Overall maple syrup output has risen sharply since about 2008 (thanks, Obama!), climbing by more than 50 percent since then. In 2013, the national maple industry’s output was worth about $132 million. For perspective, the legal marijuana industry in Colorado sold $700 million worth of weed last year. And our 3.3 million annual syrup gallons are just a fraction of the 12 million churned out in Canada, mostly by Quebec’s powerful syrup cartel.

Interestingly, the inflation-adjusted price of a gallon of real maple syrup hasn’t really budged in the past 20 years, hovering right around $40 since 1992. So some producers are getting creative in their search for more revenue. The latest innovation is a push to sell “maple water,“ which is really the raw sap, straight from the tree. Producers are marketing it as a competitor to coconut water, touting its alleged health benefits, and selling it under brand names like DRINKmaple, Vertical and SEVA.

While it has yet to catch on in a major way, a quick look at the numbers tells you all you need to know about why producers are pushing it aggressively. Say you have 40 gallons of maple sap on hand. You can boil that down to syrup and sell it at retail for about $40. Or, you could package it up into 16-ounce cartons and sell them for $3 each, which multiplied by eight cartons per gallon times 40 total gallons would yield $960 in revenue.

~~  Christopher Ingraham ~~

Bon Appétit: Carrot Cake – A Classic Easter Dessert Recast as Breakfast

The Gilmer Free Press

Ingredients:

Makes 4 large waffles

For the ginger-raisin syrup:

1 cup packed brown sugar
½ cup water
1/3 cup golden raisins
2 tablespoons grated fresh ginger
1 teaspoon dry ground ginger

For the waffles:

2 eggs
2 tablespoons packed brown sugar
¼ cup vegetable oil
8-ounce can crushed pineapple (not drained)
½ cup toasted, chopped walnuts
½ cup packed grated carrot
1 cup buttermilk
1 teaspoon vanilla extract
2 cups all-purpose flour
4 teaspoons baking powder
¼ teaspoon table salt
1 teaspoon cinnamon
Butter, optional


Directions:

To make the syrup, in a small saucepan over medium-high, combine the brown sugar, water, raisins and both gingers. Bring to a simmer, stirring to combine, and heat until the sugar has dissolved. Remove the pan from the heat and set aside to steep.

Heat a waffle iron to medium-high. Heat the oven to 250 F.

In a medium bowl, whisk together the eggs, brown sugar, oil, pineapple, walnuts, carrot, buttermilk and vanilla. In a small bowl, whisk together the flour, baking powder, salt and cinnamon. Gently stir the dry ingredients into the liquid ingredients just until combined.

Spray the waffle iron with cooking spray and add 2/3 cup of batter, or an appropriate amount for your waffle iron. Cook as directed for your waffle iron, or until golden brown. Keep warm on a baking sheet in the oven while you cook the remaining waffles. Serve with butter, if desired, and the warm syrup.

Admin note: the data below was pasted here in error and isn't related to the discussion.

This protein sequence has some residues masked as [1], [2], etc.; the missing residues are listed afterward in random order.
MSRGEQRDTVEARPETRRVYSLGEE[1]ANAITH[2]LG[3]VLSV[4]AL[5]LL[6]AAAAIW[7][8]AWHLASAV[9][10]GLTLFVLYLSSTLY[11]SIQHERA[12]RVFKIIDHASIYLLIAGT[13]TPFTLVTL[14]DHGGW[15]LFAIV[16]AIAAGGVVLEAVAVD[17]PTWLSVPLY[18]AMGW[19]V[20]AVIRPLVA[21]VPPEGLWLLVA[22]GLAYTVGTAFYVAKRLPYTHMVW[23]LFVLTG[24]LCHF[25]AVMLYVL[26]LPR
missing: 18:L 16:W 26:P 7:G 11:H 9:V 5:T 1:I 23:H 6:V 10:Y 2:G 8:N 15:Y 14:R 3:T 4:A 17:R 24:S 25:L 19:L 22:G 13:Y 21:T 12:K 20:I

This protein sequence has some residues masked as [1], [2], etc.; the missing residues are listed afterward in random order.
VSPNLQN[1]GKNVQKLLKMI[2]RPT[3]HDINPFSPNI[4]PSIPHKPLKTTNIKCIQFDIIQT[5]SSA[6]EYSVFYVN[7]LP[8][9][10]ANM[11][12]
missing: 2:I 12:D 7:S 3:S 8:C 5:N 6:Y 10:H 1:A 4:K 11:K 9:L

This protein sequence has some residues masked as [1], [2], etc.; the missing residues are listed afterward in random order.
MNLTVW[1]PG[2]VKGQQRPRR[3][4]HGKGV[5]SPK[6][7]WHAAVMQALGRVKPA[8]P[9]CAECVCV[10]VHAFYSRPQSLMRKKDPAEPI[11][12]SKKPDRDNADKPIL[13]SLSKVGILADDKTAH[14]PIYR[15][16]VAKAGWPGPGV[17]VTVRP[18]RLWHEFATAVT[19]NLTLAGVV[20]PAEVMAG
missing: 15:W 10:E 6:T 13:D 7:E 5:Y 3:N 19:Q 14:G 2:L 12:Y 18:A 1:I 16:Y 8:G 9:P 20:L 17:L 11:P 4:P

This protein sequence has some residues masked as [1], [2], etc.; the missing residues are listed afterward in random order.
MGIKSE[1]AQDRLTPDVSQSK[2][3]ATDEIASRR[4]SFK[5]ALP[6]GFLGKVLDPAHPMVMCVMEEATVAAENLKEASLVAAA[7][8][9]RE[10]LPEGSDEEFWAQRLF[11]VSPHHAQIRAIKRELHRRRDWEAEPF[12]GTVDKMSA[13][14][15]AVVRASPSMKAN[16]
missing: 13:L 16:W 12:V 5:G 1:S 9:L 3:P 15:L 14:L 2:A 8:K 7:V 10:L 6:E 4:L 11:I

Medieval Potion Able to Kill Superbug MRSA

BIRMINGHAM, England—Researchers at the University of Nottingham have resurrected a 1,000-year-old remedy for eye infections to combat a modern superbug. It turns out a Medieval Anglo-Saxon potion is capable of killing the antibiotic-resistant bacterium known as MRSA.

The 10th century potion’s recipe—which includes two species of Allium (garlic and onion or leek), wine and oxgall (the stomach bile of cow)—is sourced from Bald’s Leechbook, thought to be one of Western civilization’s earliest known medical textbooks. An Old English leather-bound manuscript of the text was located in the British Library.

“We chose this recipe in Bald’s Leechbook because it contains ingredients such as garlic that are currently investigated by other researchers on their potential antibiotic effectiveness,“ Christina Lee, a professor at the School of English at the University of Nottingham, explained in a video published by the university.

“And so we looked at a recipe that is fairly straightforward,“ Lee, an Anglo-Saxon expert, aded. “It’s also a recipe where we are told it’s the ‘best of leechdoms’—how could you not test that? So we were curious.“


Lee recruited colleagues from Nottingham’s Center for Biomolecular Sciences to recreate the ancient potion. Four fresh batches of the potion—brewed in a brass vessel as mandated by the text—were tested on a common MRSA strain, Staphylococcus aureus, both in synthetic wounds and infected mice wounds.

While none of the ingredients alone proved effective, when combined as directed by Bald’s Leechbook, the potion killed the bacterium with remarkable success—eliminating 999 MRSA cells for every one survivor.

Scientists also found that diluted forms of the potion did not kill the bacterium, but did disrupt the ability of the cells to communicate with each other. Researchers believe interfering with bacteria’s quorum sensing, its cell-cell communication process, may be a key strategy for combating infection in the near future.

“We were genuinely astonished at the results of our experiments in the lab,“ Lee said. “We believe modern research into disease can benefit from past responses and knowledge, which is largely contained in non-scientific writings.“

“But the potential of these texts to contribute to addressing the challenges cannot be understood without the combined expertise of both the arts and science,“ she concluded.

A reproduction of the experiment at Texas Tech University produced similarly promising results.

“We know that MRSA infected wounds are exceptionally difficult to treat in people and in mouse models,“ said Texas Tech researcher, Dr. Kendra Rumbaugh. “We have not tested a single antibiotic or experimental therapeutic that is completely effective; however, this ‘ancient remedy’ performed as good if not better than the conventional antibiotics we used.“

The new research was presented this week at this year’s Society for General Microbiology Annual Conference, held in Birmingham, England.